There's a stretch of uninterrupted gravel road between the towns of Ceres and Calvinia which is over 255km long.
Check a map of South Africa and you'll find plenty of empty space. Though none quite as empty as an area called the Karoo. The region starts as semi-desert in the Western Cape with the edge of it beginning only a couple of hours from Cape Town's bustling seafronts. The area then expands up and over the provincial border becoming much drier and hotter. The kind of place you need to plan for, if you intend surviving.
The Tankwa Karoo National Park sits smack in the middle of this dusty, golden-shrubbed land where the only thing more scarce than water is cell phone reception. It's recommended that riders use a GPS device since there's absolutely no cell phone reception and it's worth noting that that stretch of gravel road mentioned earlier also hasn't a single petrol station along it, so any rescuing needed could be slow. It's so distant from civilisation that it's intense darkness and radio wave-free skies make it the perfect place for the South African Large Telescope (SALT) set in Sutherland.
Most of the time we knew where we were headed. It's good to have markers to hit on the way because it helps keep track of daylight hours which can easily catch you out. As soon as the sun drops, temperatures go quickly with it and cycling without proper lamps score low on the fun index when covering uneven or stoney roads.
Yep, we got caught out the first night and to save on battery life we followed in single file as one rider in front with headlight, carved the route. It was so slow getting back to camp in the dark that by the time we arrived, cooking a decent meal wasn't really worthwhile. That night we cut our losses, snacked and went to sleep with our fresh new lesson learned for day 2.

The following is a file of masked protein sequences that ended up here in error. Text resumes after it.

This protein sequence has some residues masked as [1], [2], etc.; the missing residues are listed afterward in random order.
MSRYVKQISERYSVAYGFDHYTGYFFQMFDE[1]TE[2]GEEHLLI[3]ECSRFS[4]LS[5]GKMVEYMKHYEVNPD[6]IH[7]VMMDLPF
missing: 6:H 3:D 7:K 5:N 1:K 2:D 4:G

There really isn't anything quite as good as riding long roads with no traffic on them. Just the sound of your own breath and your own thoughts. The desert's cathartic effects take riders through emotional and geographic peaks and valleys, so best pick your fellow riders well because this kind of solitude does weird things to city slickers.
There are many ways of experiencing open spaces like this on a bike; and this time we chose to use a central base camp - each day was it's own adventure, riding out in different directions. It meant we could ride faster with no frame bags to weigh us down and worry about packing. There was less planning involved and more time to enjoy those "TOTO" moments. You know, when you notice a group of gazelle running along side you or speeding past a troop of baboons on the road before they smell your food.
The best rides were discovering something new or unexpected. Photo's never really do the experience justice but we took some chances on routes that either got us somewhere surprising and beautiful or didn't work out at all. Somehow it was never anything in between. It became pretty obvious that you can get almost anywhere on a gravel tire and if you hit a spot that's too hard - its probably meant for something with a petrol engine anyway.
Our last day was another scorcher and we left later in the morning than planned. Riding through the heat of the day we took it pretty easy by sticking to wider, flatter roads until the early evening when we turned and scrambled a fast few hundred meters up a loose rock path to find the perfect final sunset of the trip. It was the perfect spot to reflect on a beautifully tough experience and equally our building urge to return as soon as possible.